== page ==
TrUSt

Community Feb 15, 2020

by Irineo Medina

Trust. A word often used with a certain heaviness to it. Trust me. Trust the process. I Trust you. There is an implied vulnerability. Trusting in someone or something means you are taking a risk. It means that you will put yourself in a position that might not work out in your favor because you believe in the integrity of that person or thing. How does this pertain to the arts? Let’s take a minute to explore that concept through the lens of a public artist.

As the wave that is public artwork in the Fox Valley grows, we all need to have the conversation of what it means to contract these artists. Speaking from my own personal experience, what we need above all is trust. I’ve found that what often inhibits this from occurring is fear. Fear that the artist won’t correctly execute the vision exactly the way it’s seen in the mind’s eye. Fear that the artist will misrepresent the business/building owner/community.  Fear that someone will be offended by what we paint, sculpt, install, etc. To some extent these thoughts and concerns are necessary to cultivate a strong relationship between the artist and whoever is paying for/receiving the work. The best place to voice those thoughts are in the pre-planning meetings and conversations. It’s when those thoughts and concerns take over and the fear begins to control, that the dynamic between artist and employer starts to feel like a toxic relationship.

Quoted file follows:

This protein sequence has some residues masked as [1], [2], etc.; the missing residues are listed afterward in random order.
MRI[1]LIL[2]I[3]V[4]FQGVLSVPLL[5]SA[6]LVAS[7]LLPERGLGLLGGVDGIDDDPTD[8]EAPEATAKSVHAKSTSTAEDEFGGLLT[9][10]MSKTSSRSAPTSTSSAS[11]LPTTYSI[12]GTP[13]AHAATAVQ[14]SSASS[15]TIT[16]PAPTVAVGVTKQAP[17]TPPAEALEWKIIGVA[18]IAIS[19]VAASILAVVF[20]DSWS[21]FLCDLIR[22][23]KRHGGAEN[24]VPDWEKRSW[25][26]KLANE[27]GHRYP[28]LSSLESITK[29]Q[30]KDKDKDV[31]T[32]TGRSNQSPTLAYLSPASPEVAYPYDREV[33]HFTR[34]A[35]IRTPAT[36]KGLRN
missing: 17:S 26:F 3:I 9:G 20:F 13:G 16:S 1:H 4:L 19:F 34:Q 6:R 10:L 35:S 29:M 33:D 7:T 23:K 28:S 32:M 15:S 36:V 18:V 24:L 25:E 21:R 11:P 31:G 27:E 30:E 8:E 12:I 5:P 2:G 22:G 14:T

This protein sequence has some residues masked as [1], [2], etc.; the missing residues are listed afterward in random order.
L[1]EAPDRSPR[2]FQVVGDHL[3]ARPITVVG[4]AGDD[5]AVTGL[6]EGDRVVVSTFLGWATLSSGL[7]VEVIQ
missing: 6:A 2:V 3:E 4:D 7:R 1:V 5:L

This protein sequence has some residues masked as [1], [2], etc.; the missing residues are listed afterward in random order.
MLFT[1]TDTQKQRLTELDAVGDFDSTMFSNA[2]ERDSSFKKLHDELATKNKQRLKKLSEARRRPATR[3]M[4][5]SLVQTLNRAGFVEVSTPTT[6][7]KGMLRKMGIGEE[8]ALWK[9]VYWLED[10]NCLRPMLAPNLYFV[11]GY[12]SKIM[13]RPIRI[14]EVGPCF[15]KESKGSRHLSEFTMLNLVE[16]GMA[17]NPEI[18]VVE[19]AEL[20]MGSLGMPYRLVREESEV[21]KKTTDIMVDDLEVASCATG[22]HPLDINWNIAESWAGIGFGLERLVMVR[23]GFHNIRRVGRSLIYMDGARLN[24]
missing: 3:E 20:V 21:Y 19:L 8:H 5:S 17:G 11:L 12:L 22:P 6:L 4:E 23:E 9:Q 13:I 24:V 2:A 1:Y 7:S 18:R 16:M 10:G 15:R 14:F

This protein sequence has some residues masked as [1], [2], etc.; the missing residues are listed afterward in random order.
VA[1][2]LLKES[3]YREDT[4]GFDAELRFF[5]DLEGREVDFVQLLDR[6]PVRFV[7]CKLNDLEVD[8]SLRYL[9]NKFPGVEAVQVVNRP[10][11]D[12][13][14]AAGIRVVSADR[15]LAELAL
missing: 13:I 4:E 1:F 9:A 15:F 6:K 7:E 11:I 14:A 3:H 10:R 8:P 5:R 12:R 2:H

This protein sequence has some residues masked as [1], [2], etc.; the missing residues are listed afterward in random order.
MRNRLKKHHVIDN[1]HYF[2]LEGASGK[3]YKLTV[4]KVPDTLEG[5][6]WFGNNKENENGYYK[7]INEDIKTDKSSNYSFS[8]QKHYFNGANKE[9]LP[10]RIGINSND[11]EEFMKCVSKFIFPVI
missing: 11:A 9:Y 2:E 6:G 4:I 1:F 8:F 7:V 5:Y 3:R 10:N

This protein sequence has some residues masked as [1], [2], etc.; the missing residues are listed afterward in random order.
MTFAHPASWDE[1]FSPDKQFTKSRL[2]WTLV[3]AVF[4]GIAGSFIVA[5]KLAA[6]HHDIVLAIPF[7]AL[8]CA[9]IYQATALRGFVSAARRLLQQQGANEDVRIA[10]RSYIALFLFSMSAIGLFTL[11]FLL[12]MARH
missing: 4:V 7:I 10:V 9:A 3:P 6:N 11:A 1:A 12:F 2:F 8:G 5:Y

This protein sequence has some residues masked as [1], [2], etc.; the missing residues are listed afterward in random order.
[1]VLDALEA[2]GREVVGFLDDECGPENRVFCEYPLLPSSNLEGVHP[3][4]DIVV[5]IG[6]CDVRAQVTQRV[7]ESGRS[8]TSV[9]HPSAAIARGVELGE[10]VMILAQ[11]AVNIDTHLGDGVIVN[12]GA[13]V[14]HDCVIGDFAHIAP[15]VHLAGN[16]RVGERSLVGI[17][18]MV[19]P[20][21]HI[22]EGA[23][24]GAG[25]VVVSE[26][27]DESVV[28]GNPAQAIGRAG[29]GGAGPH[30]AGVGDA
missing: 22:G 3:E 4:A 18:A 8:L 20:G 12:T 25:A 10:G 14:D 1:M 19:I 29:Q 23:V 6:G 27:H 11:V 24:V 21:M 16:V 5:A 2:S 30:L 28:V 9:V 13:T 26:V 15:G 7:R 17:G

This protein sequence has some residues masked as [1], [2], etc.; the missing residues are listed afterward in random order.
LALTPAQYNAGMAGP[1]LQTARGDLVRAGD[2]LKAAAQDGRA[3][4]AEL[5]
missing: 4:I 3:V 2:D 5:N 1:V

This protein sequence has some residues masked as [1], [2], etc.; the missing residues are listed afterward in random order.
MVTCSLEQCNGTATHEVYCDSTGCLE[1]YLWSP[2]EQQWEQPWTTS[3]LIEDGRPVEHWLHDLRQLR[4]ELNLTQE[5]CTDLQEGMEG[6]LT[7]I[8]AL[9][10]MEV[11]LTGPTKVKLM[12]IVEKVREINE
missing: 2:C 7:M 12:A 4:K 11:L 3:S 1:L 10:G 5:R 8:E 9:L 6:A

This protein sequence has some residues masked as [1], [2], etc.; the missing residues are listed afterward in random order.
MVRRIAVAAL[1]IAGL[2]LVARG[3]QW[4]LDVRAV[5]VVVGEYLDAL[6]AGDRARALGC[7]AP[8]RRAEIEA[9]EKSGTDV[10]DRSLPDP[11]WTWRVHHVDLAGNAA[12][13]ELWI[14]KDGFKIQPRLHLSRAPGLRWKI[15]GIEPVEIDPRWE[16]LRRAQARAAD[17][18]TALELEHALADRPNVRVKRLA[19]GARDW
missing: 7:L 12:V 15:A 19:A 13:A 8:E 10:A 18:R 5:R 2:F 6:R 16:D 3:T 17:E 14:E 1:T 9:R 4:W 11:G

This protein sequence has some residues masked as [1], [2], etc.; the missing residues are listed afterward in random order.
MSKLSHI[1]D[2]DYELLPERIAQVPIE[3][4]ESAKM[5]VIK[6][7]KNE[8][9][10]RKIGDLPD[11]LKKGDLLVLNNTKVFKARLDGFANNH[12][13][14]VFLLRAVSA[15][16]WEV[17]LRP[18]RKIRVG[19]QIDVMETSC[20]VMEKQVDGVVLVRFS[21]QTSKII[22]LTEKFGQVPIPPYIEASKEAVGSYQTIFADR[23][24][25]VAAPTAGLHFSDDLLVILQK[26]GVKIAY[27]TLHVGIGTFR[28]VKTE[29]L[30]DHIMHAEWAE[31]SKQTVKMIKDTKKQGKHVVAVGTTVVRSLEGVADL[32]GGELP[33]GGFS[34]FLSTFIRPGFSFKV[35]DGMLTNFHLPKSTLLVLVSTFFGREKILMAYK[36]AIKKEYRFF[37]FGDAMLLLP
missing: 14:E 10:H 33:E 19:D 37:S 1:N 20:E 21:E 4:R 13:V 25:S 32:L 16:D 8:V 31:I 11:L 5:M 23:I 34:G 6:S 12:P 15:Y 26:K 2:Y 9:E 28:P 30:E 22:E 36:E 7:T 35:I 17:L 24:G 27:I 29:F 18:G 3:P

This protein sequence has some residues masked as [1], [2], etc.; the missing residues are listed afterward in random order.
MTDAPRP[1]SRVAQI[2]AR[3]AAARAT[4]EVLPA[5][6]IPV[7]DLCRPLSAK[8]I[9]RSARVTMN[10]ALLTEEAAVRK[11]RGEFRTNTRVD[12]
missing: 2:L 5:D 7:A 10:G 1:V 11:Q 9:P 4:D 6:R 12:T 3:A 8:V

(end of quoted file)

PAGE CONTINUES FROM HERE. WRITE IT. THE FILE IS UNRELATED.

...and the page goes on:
Trust the vision. One thing we are not are mind readers. There are no amount of meetings, emails or phone calls that will put us in a position to create exactly what you are seeing in your mind. If that is what you are looking for, don’t hire an artist. Design and create your own project on a smaller scale. Use the colors you want, the imagery you want, and the size ratio you want. Then find someone who will enlarge that idea and recreate it exactly as you see. Artists pride themselves on their vision and their ability to work in their medium. We often times have spent years learning our craft, exploring color, line, space, value and whatever other element of design you can think of. Our brain is always consciously or unconsciously seeing the world around us and decoding it, breaking down the color relationships, the perspectives, the shapes and shades, the visual elements that build what we see. We are storing that information to retrieve when creating. We remember that the colors we saw on the fabric of the chair in the doctor’s office looked amazing together. We know the shape from that one logo needs to be explored and built on. Our processing never leaves us and is always working. Hire us because you want our vision, not because you want us to recreate something that was already dreamed up.